A couple of months ago I posted a rave on Anders Zorn, and I think I may have found him a few new fans. Today, I have another, similar artist for you to sample, through a click back to Robert Genn’s site here. The artist is Joachim Sorolla (WA keem SarOYah), a Spanish contemporary of both Sargent and Zorn. He was a master of all the same skills that I admire in Sargent and Zorn, plus he was a magician with white. Not actual white, but that hue as changed by light and shadows.
And now for a commercial: please visit this address for a view of all the artworks accepted into an online exhibit called “Women’s Rights, An Artist’s Perspective”. My painting “Grandma’s Jewels” was juried into this exhibit. All of the artwork in this and similar exhibits is something called “conceptual”, that is, a message is conveyed, to the most intense degree of drama possible. Picasso’s “Guernica”, for example. I think it would be hard to be a conceptual artist all the time, but some artists thrive on it. Personally, I just like to find something beautiful and paint that. Beauty does not convey message, at least not any message that packs a punch.
OK, with all that out of the way, on to this week’s topic: Do-overs. Lupines. In the past few weeks, I have been outside doing a lot of plein air painting. My best paintings have a way of being alla prima, without any going back to correct or improve. In fact, I cannot think of one that I was able to turn from mediocre into superlative. Yet I keep trying! Of my two from the Forbes House (discussed last week here), I did produce one winner, the little one of the “coverlet”. The other one was a bit messy, and I took a knife (palette knife) to it, thinking to reclaim the panel for another project. But that damned Urge to Fix overcame me, and I repainted the bloody thing, using the ghost images as my guide to the placement and shape of the boats.
I’m afraid the result may not have been worth the effort, but no effort is really wasted in this learning process. Or is it?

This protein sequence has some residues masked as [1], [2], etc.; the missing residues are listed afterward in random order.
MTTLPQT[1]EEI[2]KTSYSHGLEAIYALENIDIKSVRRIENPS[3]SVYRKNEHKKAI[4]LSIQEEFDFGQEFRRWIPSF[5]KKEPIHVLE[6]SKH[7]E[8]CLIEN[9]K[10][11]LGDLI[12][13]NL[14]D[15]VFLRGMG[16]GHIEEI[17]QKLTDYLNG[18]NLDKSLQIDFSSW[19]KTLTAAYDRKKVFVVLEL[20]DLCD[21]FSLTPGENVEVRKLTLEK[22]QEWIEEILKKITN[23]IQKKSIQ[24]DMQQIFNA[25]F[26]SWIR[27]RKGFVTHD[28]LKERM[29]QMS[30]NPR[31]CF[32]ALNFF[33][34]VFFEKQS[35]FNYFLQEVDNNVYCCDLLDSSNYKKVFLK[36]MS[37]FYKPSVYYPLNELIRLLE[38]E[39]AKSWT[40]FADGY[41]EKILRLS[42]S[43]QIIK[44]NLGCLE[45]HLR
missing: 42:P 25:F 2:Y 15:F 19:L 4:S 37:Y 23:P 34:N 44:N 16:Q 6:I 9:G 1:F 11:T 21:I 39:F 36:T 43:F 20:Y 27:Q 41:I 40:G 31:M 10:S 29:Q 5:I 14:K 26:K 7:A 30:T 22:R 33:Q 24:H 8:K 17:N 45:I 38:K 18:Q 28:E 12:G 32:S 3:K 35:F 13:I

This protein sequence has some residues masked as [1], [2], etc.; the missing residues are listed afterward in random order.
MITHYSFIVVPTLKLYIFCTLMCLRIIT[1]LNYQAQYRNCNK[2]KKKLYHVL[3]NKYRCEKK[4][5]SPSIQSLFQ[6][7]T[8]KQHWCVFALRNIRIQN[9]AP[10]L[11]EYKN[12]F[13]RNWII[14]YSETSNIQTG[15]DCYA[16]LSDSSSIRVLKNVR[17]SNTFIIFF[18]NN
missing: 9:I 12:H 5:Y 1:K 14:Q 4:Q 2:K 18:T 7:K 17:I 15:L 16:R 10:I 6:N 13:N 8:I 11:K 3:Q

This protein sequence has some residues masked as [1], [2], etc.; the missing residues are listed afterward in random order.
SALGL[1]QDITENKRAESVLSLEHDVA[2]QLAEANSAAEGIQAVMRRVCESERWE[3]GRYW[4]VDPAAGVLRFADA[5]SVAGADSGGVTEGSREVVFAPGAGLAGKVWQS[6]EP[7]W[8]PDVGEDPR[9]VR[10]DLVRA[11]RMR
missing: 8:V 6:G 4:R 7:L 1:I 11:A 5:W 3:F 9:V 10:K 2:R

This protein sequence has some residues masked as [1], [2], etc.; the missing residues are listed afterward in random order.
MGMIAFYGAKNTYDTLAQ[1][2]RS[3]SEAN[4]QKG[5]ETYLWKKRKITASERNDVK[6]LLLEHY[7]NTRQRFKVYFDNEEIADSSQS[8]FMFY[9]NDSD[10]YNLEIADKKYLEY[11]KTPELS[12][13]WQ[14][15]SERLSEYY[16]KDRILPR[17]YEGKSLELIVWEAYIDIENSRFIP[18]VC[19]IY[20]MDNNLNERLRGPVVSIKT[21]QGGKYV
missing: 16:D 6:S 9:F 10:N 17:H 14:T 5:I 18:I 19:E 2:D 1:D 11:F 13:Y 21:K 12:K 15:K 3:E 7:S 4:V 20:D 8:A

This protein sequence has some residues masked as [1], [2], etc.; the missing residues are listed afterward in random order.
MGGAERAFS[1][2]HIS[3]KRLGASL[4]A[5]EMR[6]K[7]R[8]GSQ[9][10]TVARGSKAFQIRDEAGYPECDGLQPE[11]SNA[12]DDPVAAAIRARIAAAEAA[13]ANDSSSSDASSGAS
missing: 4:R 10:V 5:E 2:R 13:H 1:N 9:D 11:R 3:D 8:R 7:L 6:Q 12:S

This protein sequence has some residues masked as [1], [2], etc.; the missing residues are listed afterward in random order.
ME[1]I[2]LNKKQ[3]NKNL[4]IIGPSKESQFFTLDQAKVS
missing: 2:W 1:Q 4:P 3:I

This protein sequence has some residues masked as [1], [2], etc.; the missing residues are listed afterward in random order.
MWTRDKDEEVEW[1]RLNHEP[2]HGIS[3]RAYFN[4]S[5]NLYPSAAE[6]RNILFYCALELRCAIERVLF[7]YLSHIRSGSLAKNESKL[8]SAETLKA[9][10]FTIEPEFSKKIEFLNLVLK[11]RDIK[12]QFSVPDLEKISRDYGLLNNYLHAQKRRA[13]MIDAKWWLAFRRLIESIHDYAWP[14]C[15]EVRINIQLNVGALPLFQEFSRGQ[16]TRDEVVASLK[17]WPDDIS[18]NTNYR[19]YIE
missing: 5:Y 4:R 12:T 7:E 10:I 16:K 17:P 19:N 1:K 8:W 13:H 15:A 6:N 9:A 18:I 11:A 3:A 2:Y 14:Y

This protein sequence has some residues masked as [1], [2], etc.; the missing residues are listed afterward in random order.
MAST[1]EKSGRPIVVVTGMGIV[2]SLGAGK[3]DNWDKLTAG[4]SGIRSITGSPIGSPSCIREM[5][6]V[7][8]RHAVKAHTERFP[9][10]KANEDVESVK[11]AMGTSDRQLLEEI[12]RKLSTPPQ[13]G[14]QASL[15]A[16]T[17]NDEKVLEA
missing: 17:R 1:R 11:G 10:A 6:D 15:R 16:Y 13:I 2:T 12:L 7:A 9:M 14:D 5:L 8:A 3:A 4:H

Then last Thursday, I took the day off to go lupine painting with the lupine experts of the NH Plein Air group. Lupines are a flower that blooms in June rather extravagantly in some places. The town of Sugar Hill has so many lupine fields that it holds a “lupine festival” every year to encourage visitors to the area. Lupines come in shades of blue, pink and white, sometimes within one plant, but mostly blues and purples. They look a lot like the Texas bluebonnet. I have had trouble painting lupines in the past, but I wasn’t giving up on them. Yet.
I produced three lupine paintings. Not happy with any of them. The first was the obligatory field of lupines against the backdrop of receding mountains featuring Mount Washington on the misty horizon. The second was lupines by the lake. In both of these, I was really more interested in the receding mountains and the lake, respectively, than I was in the lupines. The lupines seemed kind of stuck on. An accidental presence. So I painted a quick lupine closeup as my third and last opportunity to conquer the lupine hazard.
When I got home, with the advantage of distance from the actual scene, I decided the problem was my schizo approach to the lupines. To make the first two paintings better, I had to downplay the lupines, stop treating them as pimples on an otherwise idyllic landscape. And for the third study, I just needed a few more strokes to define the nature of the lupine and its leaves. Not so much of a do-over, more of a touch up.
I hope you have not been holding your breath! Here they are, the befores and the afters:
Not only am I cursed by this compulsion to fix mediocre paintings, I am cursed by the compulsion to write about it, doubling the time and effort expended. Should I make this my last lupine festival, or is there hope for me?
Aline Lotter is currently exhibiting:
at the Hatfield Gallery and the East Colony Fine Art Gallery in Manchester (Langer Place, 55 S. Commercial St., Manchester, NH); at the Bartlett Inn in Bartlett; at the Red Jacket Inn in North Conway; at Stella Blu , an American Tapas restaurant in Nashua; at the law offices of Mesmer and Deleault at 41 Brook St in Manchester; at the Norris Cotton Cancer Center in Manchester (part of the Healing with Art program); and at her studio by appointment. Two paintings are also hung somewhere in an office of Congresswoman Carol Shea Porter, probably the Manchester one.
Gee, I liked all the ‘befores’. Could that be?
Oh, no fair! But that’s why I take the before photos–too often I go right past the optimum stopping point.
Your AFTER photos seem clearer somehow. I think continuing to work field sketchs is fine – I do it all the time. Sometimes you need the mental distance.
Paint more lupine paintings from your reference photos!
In almost every case, the biggest difference that I see (aside from the already mentioned clarity … ie harder edges & crispness) is that your “fixes” are much higher key than your field paintings. Ones done in the field seem very dark … despite the fact that you use an umbrella. No pun intended … you need to lighten up when painting en plein air!
I love the Fields painting. I feel as if I can walk right into it! Wonderful. Thank you for continuing to share
I like the Afters, but I also like the befores of the first and last ones. The simplicity of “Lupines” makes it the absolute winner of the three! It’s all about the lupines? Love the water you have just ‘dashed in’. Yes, keep on.